The sports league that’s plowing ahead most in the face of the coronavirus pandemic is the NFL, and that includes holding its draft as scheduled next week.
So which position should the Seattle Seahawks be prioritizing when the draft takes place virtually on April 23-25?
The Seahawks currently have seven picks in the draft: one first rounder (No. 27), two seconds (Nos. 59 and 64), one third (No. 101), two fourths (Nos. 133 and 144) and a sixth (No. 214). Of course, Seattle general manager John Schneider can be counted upon to trade down in order to acquire more picks.
And the Seahawks have what appears to be several needs it can address in the draft. Here’s a few of them:
- Defensive line. Seattle’s pass rush was already shaky, having recorded just 28 sacks last season, and star defensive end Jadeveon Clowney remains a free agent and seems as likely as not to sign elsewhere. Adding free agents Bruce Irvin and Benson Mayowa helps, but more assistance may be required there, even if Clowney re-signs. Meanwhile, while the Seahawks were able to re-sign defensive tackle Jarran Reed, DTs Quinton Jefferson and Al Woods left for other clubs. So there would seem to be a need both on the edge and in the interior.
- Offensive line. It seems like an annual refrain, but Seattle could use some help in pass protection. The Seahawks allowed 48 sacks and 111 quarterback hits in 2019, ranking t-23rd and 29th in the NFL, respectively, and three of the team’s top six offensive linemen (Germain Ifedi, Mike Iupati, George Fant) are gone. Seattle signed four free agents, but they’re all of the budget variety and none are sure-fire upgrades on what Seattle had last season. Add in the questions about center Justin Britt — he’s coming off a season-ending knee injury and is a potential salary-cap casualty — and the Seahawks could be on the lookout.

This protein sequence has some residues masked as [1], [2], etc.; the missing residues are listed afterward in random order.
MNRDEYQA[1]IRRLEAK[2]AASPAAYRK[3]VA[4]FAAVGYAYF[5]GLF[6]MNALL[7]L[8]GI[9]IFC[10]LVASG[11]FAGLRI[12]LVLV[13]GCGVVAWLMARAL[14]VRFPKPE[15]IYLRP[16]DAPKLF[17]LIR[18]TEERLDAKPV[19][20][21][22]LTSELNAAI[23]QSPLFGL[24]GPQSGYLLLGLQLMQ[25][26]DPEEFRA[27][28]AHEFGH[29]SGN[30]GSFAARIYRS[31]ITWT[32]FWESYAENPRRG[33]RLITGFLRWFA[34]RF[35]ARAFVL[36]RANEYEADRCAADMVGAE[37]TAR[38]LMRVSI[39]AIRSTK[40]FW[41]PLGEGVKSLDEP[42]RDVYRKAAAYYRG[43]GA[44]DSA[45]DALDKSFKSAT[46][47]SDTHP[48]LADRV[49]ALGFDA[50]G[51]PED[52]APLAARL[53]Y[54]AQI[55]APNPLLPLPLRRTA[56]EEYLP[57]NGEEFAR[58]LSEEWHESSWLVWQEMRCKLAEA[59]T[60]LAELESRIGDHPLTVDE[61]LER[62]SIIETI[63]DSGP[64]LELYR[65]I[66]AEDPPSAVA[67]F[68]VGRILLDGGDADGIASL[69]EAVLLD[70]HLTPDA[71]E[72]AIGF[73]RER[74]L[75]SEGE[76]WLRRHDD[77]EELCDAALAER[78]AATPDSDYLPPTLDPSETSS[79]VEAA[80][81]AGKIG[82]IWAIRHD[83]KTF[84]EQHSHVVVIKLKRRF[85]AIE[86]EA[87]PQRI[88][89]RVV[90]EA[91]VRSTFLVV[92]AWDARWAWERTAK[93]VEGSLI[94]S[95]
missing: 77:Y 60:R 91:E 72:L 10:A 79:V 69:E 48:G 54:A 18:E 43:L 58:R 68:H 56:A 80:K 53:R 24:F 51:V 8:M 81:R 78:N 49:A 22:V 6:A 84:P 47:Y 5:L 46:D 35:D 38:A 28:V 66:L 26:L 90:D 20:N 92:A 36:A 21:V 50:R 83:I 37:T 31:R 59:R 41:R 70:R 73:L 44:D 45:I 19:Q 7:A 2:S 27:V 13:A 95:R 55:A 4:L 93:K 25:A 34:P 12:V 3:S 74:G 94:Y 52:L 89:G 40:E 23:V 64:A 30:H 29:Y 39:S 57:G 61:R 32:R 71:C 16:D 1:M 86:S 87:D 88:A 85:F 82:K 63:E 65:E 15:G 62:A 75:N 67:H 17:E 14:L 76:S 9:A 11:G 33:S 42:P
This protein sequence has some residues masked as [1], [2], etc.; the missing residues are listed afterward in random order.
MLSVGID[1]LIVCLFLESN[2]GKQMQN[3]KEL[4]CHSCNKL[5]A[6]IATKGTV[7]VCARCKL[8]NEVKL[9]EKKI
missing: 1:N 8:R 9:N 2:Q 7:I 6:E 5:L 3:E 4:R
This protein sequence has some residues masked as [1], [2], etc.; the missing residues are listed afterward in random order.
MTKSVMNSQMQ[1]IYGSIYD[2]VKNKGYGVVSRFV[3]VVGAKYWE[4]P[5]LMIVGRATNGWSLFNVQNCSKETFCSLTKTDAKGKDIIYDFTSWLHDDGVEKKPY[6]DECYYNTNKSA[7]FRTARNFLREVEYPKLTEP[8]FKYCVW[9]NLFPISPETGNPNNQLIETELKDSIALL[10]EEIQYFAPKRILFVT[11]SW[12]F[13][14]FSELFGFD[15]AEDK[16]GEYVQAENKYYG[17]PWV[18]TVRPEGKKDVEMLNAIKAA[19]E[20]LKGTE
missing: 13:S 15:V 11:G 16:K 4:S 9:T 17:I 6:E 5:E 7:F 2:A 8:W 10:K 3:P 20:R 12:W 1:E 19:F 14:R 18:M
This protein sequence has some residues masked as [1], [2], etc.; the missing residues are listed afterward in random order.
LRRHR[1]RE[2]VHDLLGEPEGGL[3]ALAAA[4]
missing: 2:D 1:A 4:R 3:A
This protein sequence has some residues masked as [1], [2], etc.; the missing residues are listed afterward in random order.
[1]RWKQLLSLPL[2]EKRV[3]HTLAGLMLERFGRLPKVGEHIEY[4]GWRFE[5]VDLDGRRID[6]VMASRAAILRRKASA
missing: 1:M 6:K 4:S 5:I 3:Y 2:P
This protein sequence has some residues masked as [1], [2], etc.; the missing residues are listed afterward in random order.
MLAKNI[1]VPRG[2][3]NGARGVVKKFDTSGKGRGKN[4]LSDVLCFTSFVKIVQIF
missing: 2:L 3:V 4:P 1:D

- Running back. Whether the Seahawks need help here depends on the health of Chris Carson and Rashaad Penny. Carson had a Pro Bowl-caliber 2019, and Penny showed glimpses of his first-round talent. But both had their seasons ended by injury, forcing Seattle to bring Marshawn Lynch out of retirement to handle the primary ball-carrying duties. If Carson and Penny can get back to 100 percent and top form, the Seahawks should be covered. But history shows promising running backs don’t always make it all the way back from significant injuries — just see Thomas Rawls for an example.
There are other possible areas of need. The Seahawks could use a No. 3 receiver or an upgrade at cornerback, though Seattle at least gave itself veteran options in those areas by signing receiver Phillip Dorsett and trading for cornerback Quinton Dunbar. And the Seahawks may want to finally close the revolving door at back-up quarterback, though Wilson’s durability means his back-up is never needed for anything other than overtime coin flips.
So which position do you think the Seahawks should target in the draft? Vote here, and if you vote for “other” let us know which position in the comments section: